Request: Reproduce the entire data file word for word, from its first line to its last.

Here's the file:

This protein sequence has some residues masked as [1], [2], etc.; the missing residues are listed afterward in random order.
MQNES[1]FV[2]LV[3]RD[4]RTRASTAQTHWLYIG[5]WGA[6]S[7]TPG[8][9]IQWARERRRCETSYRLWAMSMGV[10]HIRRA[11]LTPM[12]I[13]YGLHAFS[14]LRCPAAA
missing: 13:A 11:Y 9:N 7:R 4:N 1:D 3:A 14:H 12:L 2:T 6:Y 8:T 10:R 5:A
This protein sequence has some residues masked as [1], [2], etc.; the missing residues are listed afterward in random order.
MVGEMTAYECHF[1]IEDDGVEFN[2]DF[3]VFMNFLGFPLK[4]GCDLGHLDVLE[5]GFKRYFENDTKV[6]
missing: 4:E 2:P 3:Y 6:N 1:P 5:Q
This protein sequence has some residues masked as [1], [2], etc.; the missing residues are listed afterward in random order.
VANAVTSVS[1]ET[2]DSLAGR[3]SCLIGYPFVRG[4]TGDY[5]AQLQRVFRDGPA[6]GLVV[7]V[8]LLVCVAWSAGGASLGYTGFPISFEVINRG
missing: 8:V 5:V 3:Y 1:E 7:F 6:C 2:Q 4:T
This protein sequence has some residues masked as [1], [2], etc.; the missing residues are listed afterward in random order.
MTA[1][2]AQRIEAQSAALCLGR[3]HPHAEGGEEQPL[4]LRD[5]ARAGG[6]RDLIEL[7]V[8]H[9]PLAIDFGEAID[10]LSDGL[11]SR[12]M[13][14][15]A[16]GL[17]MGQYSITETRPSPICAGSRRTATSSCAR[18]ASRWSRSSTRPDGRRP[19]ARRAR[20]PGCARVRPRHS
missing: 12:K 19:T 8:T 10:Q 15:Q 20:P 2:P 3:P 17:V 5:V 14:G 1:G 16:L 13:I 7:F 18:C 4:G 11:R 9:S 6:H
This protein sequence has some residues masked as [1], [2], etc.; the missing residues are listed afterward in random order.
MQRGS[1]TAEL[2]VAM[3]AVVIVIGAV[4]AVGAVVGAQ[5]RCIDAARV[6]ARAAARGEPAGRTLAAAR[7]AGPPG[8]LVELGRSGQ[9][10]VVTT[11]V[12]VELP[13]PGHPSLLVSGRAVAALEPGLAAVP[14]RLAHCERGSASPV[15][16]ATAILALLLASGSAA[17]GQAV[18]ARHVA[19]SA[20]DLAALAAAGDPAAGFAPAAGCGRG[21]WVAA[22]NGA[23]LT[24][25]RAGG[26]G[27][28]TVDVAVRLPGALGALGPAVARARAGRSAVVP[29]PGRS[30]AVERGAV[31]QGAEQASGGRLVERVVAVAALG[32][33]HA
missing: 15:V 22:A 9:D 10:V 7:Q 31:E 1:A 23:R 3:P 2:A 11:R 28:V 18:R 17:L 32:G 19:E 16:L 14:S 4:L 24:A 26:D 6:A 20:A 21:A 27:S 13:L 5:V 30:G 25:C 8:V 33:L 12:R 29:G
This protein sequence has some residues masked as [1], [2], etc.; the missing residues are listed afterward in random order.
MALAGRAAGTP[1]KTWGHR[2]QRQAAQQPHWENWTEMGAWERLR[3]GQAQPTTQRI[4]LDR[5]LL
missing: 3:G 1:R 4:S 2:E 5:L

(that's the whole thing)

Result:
This protein sequence has some residues masked as [1], [2], etc.; the missing residues are listed afterward in random order.
MQNES[1]FV[2]LV[3]RD[4]RTRASTAQTHWLYIG[5]WGA[6]S[7]TPG[8][9]IQWARERRRCETSYRLWAMSMGV[10]HIRRA[11]LTPM[12]I[13]YGLHAFS[14]LRCPAAA
missing: 13:A 11:Y 9:N 7:R 4:N 1:D 3:A 14:H 12:L 2:T 6:Y 8:T 10:R 5:A
This protein sequence has some residues masked as [1], [2], etc.; the missing residues are listed afterward in random order.
MVGEMTAYECHF[1]IEDDGVEFN[2]DF[3]VFMNFLGFPLK[4]GCDLGHLDVLE[5]GFKRYFENDTKV[6]
missing: 4:E 2:P 3:Y 6:N 1:P 5:Q
This protein sequence has some residues masked as [1], [2], etc.; the missing residues are listed afterward in random order.
VANAVTSVS[1]ET[2]DSLAGR[3]SCLIGYPFVRG[4]TGDY[5]AQLQRVFRDGPA[6]GLVV[7]V[8]LLVCVAWSAGGASLGYTGFPISFEVINRG
missing: 8:V 5:V 3:Y 1:E 7:F 6:C 2:Q 4:T
This protein sequence has some residues masked as [1], [2], etc.; the missing residues are listed afterward in random order.
MTA[1][2]AQRIEAQSAALCLGR[3]HPHAEGGEEQPL[4]LRD[5]ARAGG[6]RDLIEL[7]V[8]H[9]PLAIDFGEAID[10]LSDGL[11]SR[12]M[13][14][15]A[16]GL[17]MGQYSITETRPSPICAGSRRTATSSCAR[18]ASRWSRSSTRPDGRRP[19]ARRAR[20]PGCARVRPRHS
missing: 12:K 19:T 8:T 10:Q 15:Q 20:P 2:P 3:P 17:V 5:V 14:G 1:G 16:L 13:I 7:F 18:C 4:G 11:R 9:S 6:H
This protein sequence has some residues masked as [1], [2], etc.; the missing residues are listed afterward in random order.
MQRGS[1]TAEL[2]VAM[3]AVVIVIGAV[4]AVGAVVGAQ[5]RCIDAARV[6]ARAAARGEPAGRTLAAAR[7]AGPPG[8]LVELGRSGQ[9][10]VVTT[11]V[12]VELP[13]PGHPSLLVSGRAVAALEPGLAAVP[14]RLAHCERGSASPV[15][16]ATAILALLLASGSAA[17]GQAV[18]ARHVA[19]SA[20]DLAALAAAGDPAAGFAPAAGCGRG[21]WVAA[22]NGA[23]LT[24][25]RAGG[26]G[27][28]TVDVAVRLPGALGALGPAVARARAGRSAVVP[29]PGRS[30]AVERGAV[31]QGAEQASGGRLVERVVAVAALG[32][33]HA
missing: 15:V 22:A 9:D 10:V 7:Q 31:E 1:A 23:R 3:P 2:A 11:R 28:V 18:R 17:L 32:G 19:E 16:L 14:S 4:L 24:A 26:D 6:A 20:A 21:A 27:S 13:L 5:V 30:G 25:C 8:V 33:L 12:R 29:G
This protein sequence has some residues masked as [1], [2], etc.; the missing residues are listed afterward in random order.
MALAGRAAGTP[1]KTWGHR[2]QRQAAQQPHWENWTEMGAWERLR[3]GQAQPTTQRI[4]LDR[5]LL
missing: 3:G 1:R 4:S 2:E 5:L